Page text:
Webinar: March 20, 2013 | 2:00 - 3:00 pm
STEM Program Serves to Get Students Interested in Building Sciences
Buildings of the future will include more technology and advanced materials than ever before. To ensure the building industry will have a workforce with the necessary skills to design, construct, operate and manage the high-performance buildings of the future, the National Institute of Building Sciences (Institute), Total Learning Research Institute (TLRI) and the National Aeronautics and Space Administration (NASA) are working together to bring building sciences into the classroom.
TLRI and NASA currently have an initiative called Mars City, which teaches science, technology, engineering and mathematics concepts in the context of conducting experiments on Mars. This imaginary city, simulated on the surface of the Red Planet, provides students with the necessary laboratory, living and learning spaces for such experiments. To expand the students’ learning experience to encompass building sciences, the Institute, TLRI an NASA are beginning to develop a Facility Operations Module for Mars City. Within the Operations Module, students will function as teams to operate and maintain the simulated facility, using such real-world tools as building information modeling (BIM) and a computerized maintenance management system (CMMS).
Now is the time to learn about this exciting new program, which serves to inspire K-12 students to get involved in science, technology, engineering and mathematics (STEM) activities specifically related to the building sciences. The Institute will host a webinar on March 20, 2013, at 2:00 pm ET, to update interested industry professionals and seek sponsors for this important educational tool.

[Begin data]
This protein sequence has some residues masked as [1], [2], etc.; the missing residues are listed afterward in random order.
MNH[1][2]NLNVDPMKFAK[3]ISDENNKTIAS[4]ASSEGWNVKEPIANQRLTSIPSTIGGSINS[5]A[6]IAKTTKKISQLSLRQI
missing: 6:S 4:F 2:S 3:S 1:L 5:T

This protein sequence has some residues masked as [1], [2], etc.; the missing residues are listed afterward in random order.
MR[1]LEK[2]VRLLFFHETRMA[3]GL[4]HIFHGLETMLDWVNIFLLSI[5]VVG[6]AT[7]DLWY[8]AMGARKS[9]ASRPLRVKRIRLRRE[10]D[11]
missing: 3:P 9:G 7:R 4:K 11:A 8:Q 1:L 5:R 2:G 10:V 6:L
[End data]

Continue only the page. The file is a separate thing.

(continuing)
Attend the March 20 webinar to hear about the learning objectives and curriculum of the Mars City Facility Operations Module, the development of the CMMS environment and scenarios, and the structure for student participation. Find out about additional activities planned for the project, such as a potential BIM Storm and the development of career resources for students.
To date, the Mars City project has largely advanced due to the efforts of volunteers. However, funding from the building industry is urgently needed to support activities such as travel expenses to bring design teams together; software programming to integrate the simulation elements; and hardware expertise to establish the underlying simulation infrastructure.
Individuals, firms and organizations are encouraged to sponsor the Mars City initiative, which serves to advance the entire building community. Donations are tax deductible and sponsors will be recognized on the Institute’s STEM webpage and in all related materials.